Supporters of President Bush's "No Child Left Behind" legislation have made a series of claims about how various aspects of the new law will help kids, parents, and schools, especially in poor communities. This month's ESEA Watch takes a closer look at these claims. (Note: ESEA stands for the Elementary and Secondary Education Act, a combination of the major federal educational programs. No Child Left Behind (NCLB) is the political label given by the Bush Administration to the version of the ESEA that was renewed last year. ESEA and NCLB refer to the same set of federal programs and regulations and are often used interchangeably.)
Claim: Annual standardized testing is the key to bringing school improvement and accountability to all schools. "For too long," says the Department of Education, "America's education system has not been accountable for results, and too many children have been locked in underachieving schools and left behind. ... Testing will raise expectations for all students and ensure that no child slips through the cracks."
Reality:A huge increase in federally mandated testing will not provide the services and strategies our schools and students need to improve. Most states and local districts have already dramatically increased the use of standardized tests over the past two decades, without solving the problems of poor schools. Some estimates are that the new federal law will require states to give more than 200 additional tests at a cost of more than $7 billion.
Many studies show that standardized testing does not lead to lasting increases in student achievement and may in fact reduce it. Researchers at Arizona State University recently completed the largest study ever done on the issue. They concluded that "rigorous testing that decides whether students graduate, teachers win bonuses and schools are shuttered, an approach already in place in more than half the nation, does little to improve achievement and may actually worsen academic performance and dropout rates." (New York Times, 12/28/02)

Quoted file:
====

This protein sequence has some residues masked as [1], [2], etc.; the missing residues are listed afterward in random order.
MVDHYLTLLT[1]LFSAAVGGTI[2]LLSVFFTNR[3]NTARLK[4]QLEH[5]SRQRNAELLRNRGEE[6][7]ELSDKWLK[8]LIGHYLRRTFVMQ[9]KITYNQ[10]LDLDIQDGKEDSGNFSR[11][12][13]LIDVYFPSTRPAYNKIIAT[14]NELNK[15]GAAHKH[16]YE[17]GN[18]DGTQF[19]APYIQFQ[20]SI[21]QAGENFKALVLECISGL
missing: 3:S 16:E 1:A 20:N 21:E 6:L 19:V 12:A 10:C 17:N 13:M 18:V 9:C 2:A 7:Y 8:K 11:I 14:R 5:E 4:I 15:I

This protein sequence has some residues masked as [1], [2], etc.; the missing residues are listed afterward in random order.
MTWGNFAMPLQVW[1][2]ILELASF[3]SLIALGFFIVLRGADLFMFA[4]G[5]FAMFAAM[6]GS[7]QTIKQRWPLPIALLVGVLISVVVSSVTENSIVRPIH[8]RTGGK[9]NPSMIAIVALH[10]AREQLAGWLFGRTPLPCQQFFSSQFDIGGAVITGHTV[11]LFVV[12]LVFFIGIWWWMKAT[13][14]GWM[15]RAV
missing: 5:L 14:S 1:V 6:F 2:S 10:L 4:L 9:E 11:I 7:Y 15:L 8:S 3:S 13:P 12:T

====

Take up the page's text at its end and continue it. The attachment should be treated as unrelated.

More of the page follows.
When schools become obsessed with test scores, they narrow the focus of what teachers do in classrooms and limit their ability to serve the broader needs of children and their communities. Over-reliance on testing also diverts attention and resources from more promising school improvement strategies like smaller class size, creative curriculum reform, and collaborative professional development. High-stakes tests push struggling students out of school, and encourage schools to adopt developmentally inappropriate practices for younger children in an effort to "get them ready for the tests." Overuse of testing can also encourage cheating scandals and makes schools and students vulnerable to inaccurate and, at times, corrupt practices by commercial testing firms.